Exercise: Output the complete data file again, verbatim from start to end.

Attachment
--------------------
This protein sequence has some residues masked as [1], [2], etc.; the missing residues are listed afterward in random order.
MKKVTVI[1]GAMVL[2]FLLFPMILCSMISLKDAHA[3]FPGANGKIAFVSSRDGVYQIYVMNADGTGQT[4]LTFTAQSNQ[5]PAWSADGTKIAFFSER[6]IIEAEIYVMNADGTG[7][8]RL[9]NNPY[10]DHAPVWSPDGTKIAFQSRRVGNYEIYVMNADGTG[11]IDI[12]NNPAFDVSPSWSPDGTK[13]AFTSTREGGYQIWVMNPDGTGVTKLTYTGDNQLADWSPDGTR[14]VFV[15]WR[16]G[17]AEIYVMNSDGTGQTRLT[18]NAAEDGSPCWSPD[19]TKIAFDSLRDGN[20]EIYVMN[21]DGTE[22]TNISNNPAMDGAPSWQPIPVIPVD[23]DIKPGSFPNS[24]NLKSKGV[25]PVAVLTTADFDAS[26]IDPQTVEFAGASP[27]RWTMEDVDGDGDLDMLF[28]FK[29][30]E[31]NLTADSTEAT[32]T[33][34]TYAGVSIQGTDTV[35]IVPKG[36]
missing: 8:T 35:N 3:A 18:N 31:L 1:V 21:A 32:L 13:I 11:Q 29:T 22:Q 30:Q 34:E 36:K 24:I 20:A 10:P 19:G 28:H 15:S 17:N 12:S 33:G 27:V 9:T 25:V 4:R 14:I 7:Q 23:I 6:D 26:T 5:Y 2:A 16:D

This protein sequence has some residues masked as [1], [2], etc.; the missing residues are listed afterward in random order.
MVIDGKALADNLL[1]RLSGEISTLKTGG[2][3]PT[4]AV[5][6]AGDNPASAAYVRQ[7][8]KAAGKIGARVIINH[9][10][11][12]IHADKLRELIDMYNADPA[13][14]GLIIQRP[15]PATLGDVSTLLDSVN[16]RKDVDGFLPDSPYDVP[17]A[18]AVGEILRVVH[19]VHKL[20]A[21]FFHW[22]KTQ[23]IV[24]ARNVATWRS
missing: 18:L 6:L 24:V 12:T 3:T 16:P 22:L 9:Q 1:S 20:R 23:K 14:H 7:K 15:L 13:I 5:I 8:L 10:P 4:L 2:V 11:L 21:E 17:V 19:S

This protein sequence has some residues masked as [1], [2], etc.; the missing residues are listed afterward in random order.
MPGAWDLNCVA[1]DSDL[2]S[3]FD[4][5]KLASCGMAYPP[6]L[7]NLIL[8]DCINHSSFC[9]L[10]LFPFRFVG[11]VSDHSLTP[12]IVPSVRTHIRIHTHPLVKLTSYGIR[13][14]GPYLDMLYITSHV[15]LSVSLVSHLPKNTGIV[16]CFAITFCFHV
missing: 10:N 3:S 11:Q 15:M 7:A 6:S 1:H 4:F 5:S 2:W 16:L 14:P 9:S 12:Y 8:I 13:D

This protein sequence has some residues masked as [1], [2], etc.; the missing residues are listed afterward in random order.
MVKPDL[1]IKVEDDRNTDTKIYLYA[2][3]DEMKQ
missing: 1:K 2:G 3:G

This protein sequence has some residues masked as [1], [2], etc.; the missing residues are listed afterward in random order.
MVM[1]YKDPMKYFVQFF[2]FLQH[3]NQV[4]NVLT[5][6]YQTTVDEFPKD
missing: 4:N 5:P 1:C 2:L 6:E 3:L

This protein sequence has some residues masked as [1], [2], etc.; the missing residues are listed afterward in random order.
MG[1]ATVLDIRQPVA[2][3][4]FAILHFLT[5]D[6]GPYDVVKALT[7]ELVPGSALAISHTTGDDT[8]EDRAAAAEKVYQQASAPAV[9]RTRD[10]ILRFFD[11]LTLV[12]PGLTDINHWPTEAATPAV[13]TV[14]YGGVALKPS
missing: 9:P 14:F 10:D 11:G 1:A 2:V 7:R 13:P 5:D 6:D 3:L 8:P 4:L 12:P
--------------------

This protein sequence has some residues masked as [1], [2], etc.; the missing residues are listed afterward in random order.
MKKVTVI[1]GAMVL[2]FLLFPMILCSMISLKDAHA[3]FPGANGKIAFVSSRDGVYQIYVMNADGTGQT[4]LTFTAQSNQ[5]PAWSADGTKIAFFSER[6]IIEAEIYVMNADGTG[7][8]RL[9]NNPY[10]DHAPVWSPDGTKIAFQSRRVGNYEIYVMNADGTG[11]IDI[12]NNPAFDVSPSWSPDGTK[13]AFTSTREGGYQIWVMNPDGTGVTKLTYTGDNQLADWSPDGTR[14]VFV[15]WR[16]G[17]AEIYVMNSDGTGQTRLT[18]NAAEDGSPCWSPD[19]TKIAFDSLRDGN[20]EIYVMN[21]DGTE[22]TNISNNPAMDGAPSWQPIPVIPVD[23]DIKPGSFPNS[24]NLKSKGV[25]PVAVLTTADFDAS[26]IDPQTVEFAGASP[27]RWTMEDVDGDGDLDMLF[28]FK[29][30]E[31]NLTADSTEAT[32]T[33][34]TYAGVSIQGTDTV[35]IVPKG[36]
missing: 8:T 35:N 3:A 18:N 31:L 1:V 21:A 32:L 13:I 11:Q 29:T 22:Q 30:Q 34:E 36:K 24:I 20:A 10:P 19:G 28:H 15:S 17:N 12:S 33:G 27:V 9:T 25:V 4:R 14:I 7:Q 23:I 6:D 26:T 5:Y 2:A 16:D

This protein sequence has some residues masked as [1], [2], etc.; the missing residues are listed afterward in random order.
MVIDGKALADNLL[1]RLSGEISTLKTGG[2][3]PT[4]AV[5][6]AGDNPASAAYVRQ[7][8]KAAGKIGARVIINH[9][10][11][12]IHADKLRELIDMYNADPA[13][14]GLIIQRP[15]PATLGDVSTLLDSVN[16]RKDVDGFLPDSPYDVP[17]A[18]AVGEILRVVH[19]VHKL[20]A[21]FFHW[22]KTQ[23]IV[24]ARNVATWRS
missing: 18:L 6:L 24:V 12:T 3:T 16:P 22:L 9:Q 1:S 20:R 23:K 14:H 7:K 15:L 13:I 5:I 8:L 10:P 4:L 2:V 11:L 21:E 17:V 19:S

This protein sequence has some residues masked as [1], [2], etc.; the missing residues are listed afterward in random order.
MPGAWDLNCVA[1]DSDL[2]S[3]FD[4][5]KLASCGMAYPP[6]L[7]NLIL[8]DCINHSSFC[9]L[10]LFPFRFVG[11]VSDHSLTP[12]IVPSVRTHIRIHTHPLVKLTSYGIR[13][14]GPYLDMLYITSHV[15]LSVSLVSHLPKNTGIV[16]CFAITFCFHV
missing: 10:N 3:S 11:Q 15:M 7:A 6:S 1:H 4:F 5:S 2:W 16:L 14:P 9:S 12:Y 8:I 13:D

This protein sequence has some residues masked as [1], [2], etc.; the missing residues are listed afterward in random order.
MVKPDL[1]IKVEDDRNTDTKIYLYA[2][3]DEMKQ
missing: 1:K 2:G 3:G

This protein sequence has some residues masked as [1], [2], etc.; the missing residues are listed afterward in random order.
MVM[1]YKDPMKYFVQFF[2]FLQH[3]NQV[4]NVLT[5][6]YQTTVDEFPKD
missing: 4:N 5:P 1:C 2:L 6:E 3:L

This protein sequence has some residues masked as [1], [2], etc.; the missing residues are listed afterward in random order.
MG[1]ATVLDIRQPVA[2][3][4]FAILHFLT[5]D[6]GPYDVVKALT[7]ELVPGSALAISHTTGDDT[8]EDRAAAAEKVYQQASAPAV[9]RTRD[10]ILRFFD[11]LTLV[12]PGLTDINHWPTEAATPAV[13]TV[14]YGGVALKPS
missing: 9:P 14:F 10:D 11:G 1:A 2:V 7:R 13:P 5:D 6:D 3:L 8:P 4:L 12:P